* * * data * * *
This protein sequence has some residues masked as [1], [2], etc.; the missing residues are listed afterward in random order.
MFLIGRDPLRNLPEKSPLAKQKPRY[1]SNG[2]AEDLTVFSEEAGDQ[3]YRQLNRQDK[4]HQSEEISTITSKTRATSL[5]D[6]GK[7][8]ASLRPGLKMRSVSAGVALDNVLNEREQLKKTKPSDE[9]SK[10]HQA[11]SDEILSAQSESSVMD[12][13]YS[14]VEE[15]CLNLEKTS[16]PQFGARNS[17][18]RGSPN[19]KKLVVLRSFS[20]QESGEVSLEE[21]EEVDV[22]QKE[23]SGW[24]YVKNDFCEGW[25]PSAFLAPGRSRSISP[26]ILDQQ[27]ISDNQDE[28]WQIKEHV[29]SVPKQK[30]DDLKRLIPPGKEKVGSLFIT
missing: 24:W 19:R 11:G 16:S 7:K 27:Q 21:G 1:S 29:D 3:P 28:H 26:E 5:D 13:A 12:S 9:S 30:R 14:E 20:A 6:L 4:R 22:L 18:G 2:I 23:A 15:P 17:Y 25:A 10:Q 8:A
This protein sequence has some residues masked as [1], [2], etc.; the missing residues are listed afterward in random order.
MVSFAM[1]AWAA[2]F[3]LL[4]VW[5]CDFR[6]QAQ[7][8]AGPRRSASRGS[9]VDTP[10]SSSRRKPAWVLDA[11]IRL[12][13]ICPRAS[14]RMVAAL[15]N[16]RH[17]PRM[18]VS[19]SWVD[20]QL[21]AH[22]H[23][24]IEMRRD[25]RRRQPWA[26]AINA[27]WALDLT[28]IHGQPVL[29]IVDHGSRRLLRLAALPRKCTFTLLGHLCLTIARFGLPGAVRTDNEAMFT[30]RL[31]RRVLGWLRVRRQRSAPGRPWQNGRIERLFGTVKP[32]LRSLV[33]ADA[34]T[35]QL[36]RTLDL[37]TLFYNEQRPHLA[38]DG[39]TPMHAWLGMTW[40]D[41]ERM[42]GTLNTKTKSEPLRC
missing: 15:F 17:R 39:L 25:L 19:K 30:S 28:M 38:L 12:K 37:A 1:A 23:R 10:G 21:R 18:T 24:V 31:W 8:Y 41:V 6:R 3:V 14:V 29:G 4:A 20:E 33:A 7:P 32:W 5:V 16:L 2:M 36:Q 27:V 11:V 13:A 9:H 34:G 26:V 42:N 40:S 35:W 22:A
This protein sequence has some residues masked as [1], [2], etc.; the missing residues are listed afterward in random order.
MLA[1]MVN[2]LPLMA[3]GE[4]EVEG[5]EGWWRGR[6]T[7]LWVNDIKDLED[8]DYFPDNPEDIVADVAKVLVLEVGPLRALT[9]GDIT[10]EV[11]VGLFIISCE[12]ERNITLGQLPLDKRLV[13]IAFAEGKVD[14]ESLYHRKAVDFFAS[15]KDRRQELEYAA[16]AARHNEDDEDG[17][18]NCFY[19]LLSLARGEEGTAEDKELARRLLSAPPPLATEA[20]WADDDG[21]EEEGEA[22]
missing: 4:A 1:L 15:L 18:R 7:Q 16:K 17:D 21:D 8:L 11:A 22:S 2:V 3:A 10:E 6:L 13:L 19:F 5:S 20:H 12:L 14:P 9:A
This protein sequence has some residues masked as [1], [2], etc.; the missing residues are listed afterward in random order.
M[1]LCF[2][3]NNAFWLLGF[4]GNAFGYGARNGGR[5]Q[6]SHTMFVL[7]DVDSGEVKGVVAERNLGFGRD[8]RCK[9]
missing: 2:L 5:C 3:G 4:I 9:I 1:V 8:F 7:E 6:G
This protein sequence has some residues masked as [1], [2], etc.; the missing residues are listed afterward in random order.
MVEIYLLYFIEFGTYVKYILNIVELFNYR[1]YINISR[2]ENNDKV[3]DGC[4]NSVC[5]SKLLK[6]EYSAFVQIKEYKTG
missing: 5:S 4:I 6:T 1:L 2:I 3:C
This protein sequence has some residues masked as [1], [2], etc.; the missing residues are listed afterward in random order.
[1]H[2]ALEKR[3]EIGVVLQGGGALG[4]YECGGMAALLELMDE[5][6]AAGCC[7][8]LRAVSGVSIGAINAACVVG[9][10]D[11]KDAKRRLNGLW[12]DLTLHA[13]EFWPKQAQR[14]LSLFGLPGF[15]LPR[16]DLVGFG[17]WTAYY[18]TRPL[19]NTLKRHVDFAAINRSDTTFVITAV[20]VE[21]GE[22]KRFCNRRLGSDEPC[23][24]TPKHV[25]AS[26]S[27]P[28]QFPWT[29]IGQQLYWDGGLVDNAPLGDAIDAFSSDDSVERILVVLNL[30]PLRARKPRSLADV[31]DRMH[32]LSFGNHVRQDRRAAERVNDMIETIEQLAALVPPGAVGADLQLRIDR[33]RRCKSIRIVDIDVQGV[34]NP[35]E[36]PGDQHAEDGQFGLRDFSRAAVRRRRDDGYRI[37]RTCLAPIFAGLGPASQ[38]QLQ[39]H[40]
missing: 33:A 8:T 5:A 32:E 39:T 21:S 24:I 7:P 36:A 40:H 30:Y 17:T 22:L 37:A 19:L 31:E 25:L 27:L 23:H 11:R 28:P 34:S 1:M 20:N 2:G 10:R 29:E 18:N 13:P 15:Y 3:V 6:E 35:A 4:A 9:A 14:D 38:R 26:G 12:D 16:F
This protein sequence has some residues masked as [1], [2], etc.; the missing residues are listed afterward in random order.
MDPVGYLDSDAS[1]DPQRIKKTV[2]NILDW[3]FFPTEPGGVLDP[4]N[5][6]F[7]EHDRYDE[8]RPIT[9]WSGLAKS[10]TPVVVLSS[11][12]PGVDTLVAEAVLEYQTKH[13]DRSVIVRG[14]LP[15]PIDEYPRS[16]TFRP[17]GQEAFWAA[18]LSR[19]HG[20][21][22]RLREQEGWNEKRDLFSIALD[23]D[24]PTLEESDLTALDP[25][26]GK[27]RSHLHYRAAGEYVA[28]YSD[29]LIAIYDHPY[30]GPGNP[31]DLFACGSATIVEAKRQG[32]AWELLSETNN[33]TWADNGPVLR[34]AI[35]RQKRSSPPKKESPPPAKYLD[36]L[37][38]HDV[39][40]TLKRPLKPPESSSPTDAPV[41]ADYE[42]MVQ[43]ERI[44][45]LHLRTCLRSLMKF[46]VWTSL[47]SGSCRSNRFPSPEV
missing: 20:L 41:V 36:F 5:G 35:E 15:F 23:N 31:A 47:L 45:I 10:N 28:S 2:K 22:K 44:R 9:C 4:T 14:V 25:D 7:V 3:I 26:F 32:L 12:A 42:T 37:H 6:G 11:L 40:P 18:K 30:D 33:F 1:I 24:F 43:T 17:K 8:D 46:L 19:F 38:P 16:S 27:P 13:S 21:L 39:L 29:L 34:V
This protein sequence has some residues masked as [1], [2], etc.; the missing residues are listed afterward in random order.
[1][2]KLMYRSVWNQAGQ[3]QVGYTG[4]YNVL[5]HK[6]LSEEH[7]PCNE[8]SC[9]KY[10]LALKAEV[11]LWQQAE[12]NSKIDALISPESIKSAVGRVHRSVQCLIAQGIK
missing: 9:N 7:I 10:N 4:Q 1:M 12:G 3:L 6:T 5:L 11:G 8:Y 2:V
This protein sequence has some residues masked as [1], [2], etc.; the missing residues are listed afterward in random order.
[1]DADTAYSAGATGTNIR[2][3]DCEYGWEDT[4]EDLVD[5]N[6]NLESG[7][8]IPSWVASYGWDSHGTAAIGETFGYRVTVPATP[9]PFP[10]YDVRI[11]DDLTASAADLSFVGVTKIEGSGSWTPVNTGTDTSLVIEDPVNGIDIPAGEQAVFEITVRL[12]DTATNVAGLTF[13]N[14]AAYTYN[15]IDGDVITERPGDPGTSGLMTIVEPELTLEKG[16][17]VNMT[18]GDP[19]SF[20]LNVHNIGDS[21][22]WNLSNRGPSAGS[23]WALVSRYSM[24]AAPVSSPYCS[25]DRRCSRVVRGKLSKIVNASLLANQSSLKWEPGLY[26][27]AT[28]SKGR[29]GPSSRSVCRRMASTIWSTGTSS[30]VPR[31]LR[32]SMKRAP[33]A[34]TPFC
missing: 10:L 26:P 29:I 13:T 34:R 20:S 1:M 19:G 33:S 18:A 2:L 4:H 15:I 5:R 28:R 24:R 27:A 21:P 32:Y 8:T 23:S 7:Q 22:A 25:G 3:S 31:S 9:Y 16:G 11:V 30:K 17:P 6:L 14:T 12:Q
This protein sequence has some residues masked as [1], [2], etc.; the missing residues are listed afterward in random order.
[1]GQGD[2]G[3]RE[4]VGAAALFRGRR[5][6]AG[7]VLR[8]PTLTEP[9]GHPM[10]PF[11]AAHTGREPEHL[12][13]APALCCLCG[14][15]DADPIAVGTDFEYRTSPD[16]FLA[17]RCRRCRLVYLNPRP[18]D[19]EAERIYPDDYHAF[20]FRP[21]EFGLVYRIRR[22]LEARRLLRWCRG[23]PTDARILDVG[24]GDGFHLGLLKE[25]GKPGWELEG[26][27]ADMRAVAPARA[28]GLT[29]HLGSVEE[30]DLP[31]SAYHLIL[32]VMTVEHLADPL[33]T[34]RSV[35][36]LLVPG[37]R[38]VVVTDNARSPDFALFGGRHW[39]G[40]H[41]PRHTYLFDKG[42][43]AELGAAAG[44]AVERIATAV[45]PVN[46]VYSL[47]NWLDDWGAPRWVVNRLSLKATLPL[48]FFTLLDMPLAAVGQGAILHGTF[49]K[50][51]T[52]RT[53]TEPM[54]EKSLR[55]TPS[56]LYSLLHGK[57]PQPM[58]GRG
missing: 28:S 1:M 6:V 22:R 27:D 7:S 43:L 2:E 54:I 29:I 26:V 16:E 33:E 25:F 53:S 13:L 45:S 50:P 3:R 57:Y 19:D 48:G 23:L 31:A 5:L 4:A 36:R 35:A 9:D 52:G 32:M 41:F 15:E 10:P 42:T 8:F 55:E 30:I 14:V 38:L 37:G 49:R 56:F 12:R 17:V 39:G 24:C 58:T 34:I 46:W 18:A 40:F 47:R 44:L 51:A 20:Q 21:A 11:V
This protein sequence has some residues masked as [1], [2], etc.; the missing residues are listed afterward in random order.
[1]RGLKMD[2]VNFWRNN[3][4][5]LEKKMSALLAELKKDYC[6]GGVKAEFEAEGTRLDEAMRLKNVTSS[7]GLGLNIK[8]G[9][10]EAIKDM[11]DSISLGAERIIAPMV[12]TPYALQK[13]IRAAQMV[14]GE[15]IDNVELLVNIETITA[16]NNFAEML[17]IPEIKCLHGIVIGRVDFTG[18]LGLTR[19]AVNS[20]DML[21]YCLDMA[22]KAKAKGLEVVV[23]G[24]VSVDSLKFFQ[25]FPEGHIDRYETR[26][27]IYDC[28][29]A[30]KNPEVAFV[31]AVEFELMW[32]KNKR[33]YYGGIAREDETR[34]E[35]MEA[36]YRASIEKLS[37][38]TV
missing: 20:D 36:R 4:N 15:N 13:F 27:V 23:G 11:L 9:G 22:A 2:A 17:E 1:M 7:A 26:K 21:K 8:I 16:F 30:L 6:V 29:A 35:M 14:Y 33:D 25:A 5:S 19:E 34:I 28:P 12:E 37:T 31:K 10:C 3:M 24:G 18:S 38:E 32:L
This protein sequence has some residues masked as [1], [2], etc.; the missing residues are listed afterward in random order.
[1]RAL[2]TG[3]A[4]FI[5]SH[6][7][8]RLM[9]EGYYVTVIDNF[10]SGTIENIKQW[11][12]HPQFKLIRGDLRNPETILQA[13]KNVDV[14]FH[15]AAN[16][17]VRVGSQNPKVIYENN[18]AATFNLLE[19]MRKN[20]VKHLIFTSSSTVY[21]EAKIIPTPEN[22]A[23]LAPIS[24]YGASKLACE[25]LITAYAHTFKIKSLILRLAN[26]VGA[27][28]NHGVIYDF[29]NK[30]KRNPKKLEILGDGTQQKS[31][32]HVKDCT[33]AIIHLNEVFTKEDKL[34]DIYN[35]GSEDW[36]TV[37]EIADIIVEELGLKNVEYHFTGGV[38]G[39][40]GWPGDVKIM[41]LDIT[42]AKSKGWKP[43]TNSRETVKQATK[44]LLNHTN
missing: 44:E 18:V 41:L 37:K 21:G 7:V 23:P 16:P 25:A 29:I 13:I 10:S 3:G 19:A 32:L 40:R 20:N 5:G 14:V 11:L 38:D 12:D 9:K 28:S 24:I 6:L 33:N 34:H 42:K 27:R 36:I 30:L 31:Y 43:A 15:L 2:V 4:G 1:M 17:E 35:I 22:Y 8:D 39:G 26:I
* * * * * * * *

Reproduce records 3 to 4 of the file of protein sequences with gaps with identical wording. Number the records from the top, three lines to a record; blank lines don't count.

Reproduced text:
This protein sequence has some residues masked as [1], [2], etc.; the missing residues are listed afterward in random order.
MLA[1]MVN[2]LPLMA[3]GE[4]EVEG[5]EGWWRGR[6]T[7]LWVNDIKDLED[8]DYFPDNPEDIVADVAKVLVLEVGPLRALT[9]GDIT[10]EV[11]VGLFIISCE[12]ERNITLGQLPLDKRLV[13]IAFAEGKVD[14]ESLYHRKAVDFFAS[15]KDRRQELEYAA[16]AARHNEDDEDG[17][18]NCFY[19]LLSLARGEEGTAEDKELARRLLSAPPPLATEA[20]WADDDG[21]EEEGEA[22]
missing: 4:A 1:L 15:L 18:R 7:Q 16:K 17:D 21:D 8:L 11:A 22:S 2:V 3:A 10:E 6:L 13:L 19:F 5:S 20:H 12:L 14:P 9:A
This protein sequence has some residues masked as [1], [2], etc.; the missing residues are listed afterward in random order.
M[1]LCF[2][3]NNAFWLLGF[4]GNAFGYGARNGGR[5]Q[6]SHTMFVL[7]DVDSGEVKGVVAERNLGFGRD[8]RCK[9]
missing: 2:L 5:C 3:G 4:I 9:I 1:V 8:F 7:E 6:G